ON every shift in the past three months Wodonga highway patrol officers have found someone driving with alcohol or drugs in their system.
The statistics are the result of a $20,000 Transport and Accident Commission-funded operation that ended on Friday which allowed seven highway patrol officers to work extra shifts to detect offences.
Police checked an extra 520 cars for the three months with 16 drink-drivers and 12 drug-drivers detected — one for every shift worked.
“They’re the people we want off the road,” Leading Sen-Constable Mal Burdett said.
“It’s disappointing the community aren’t adhering to the warnings of not to be drinking or drug-driving.”
Thirteen drivers were caught speeding, 10 were disqualified or unlicensed drivers, seven were fined for using mobile phones and 30 defect notices for unroadworthy cars were issued.
Sen-Constable Burdett said the operation would not have gone ahead without the TAC and the unit would seek to apply for further funding.
The funding is part of TAC’s Enhanced Enforcement Program that assists Victoria Police to reduce road trauma.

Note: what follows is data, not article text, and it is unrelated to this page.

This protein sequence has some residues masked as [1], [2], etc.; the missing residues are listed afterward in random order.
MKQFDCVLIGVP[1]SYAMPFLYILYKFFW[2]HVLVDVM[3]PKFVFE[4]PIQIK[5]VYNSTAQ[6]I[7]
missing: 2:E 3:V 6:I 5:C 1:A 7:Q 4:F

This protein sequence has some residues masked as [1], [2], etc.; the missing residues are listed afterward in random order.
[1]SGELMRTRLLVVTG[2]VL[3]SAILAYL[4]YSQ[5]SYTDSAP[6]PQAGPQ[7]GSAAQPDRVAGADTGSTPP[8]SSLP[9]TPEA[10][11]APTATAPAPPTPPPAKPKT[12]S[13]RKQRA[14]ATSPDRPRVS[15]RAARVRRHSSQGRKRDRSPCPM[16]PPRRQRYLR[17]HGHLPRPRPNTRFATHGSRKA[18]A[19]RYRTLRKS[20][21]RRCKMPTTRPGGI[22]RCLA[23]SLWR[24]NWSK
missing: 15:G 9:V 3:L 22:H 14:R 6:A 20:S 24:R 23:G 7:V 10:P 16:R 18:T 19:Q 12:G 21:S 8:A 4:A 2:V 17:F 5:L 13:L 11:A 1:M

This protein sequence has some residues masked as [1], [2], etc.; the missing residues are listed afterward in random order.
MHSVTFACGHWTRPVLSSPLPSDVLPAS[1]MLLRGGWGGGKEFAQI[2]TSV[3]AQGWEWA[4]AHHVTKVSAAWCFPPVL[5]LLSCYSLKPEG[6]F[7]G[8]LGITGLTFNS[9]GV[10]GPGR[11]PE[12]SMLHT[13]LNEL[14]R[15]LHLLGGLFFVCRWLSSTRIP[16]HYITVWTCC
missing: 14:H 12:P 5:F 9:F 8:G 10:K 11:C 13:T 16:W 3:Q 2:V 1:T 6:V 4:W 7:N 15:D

Funding is granted for operations during peak holiday periods and to regions where there are more crashes.
TAC spokeswoman Emily Bogue said in the case of Wodonga, funding was granted because police identified high-risk behaviour.
“This provides resources to target issues at the local level, at times and in locations known to police to be related to poor driving behaviour and road trauma,” she said.
Road trauma costs Victoria more than $4 billion per year including $1 billion in TAC support services and benefits for people injured in the past financial year.
TAC claim data shows an average lifetime costs of $5.5 million for quadriplegia and $1.4 million for paraplegia.
“But there are many factors that are not measured by cost, including the emotional impact on the person as they adjust to life with their injuries and the effect on their family and friends,” Ms Bogue said.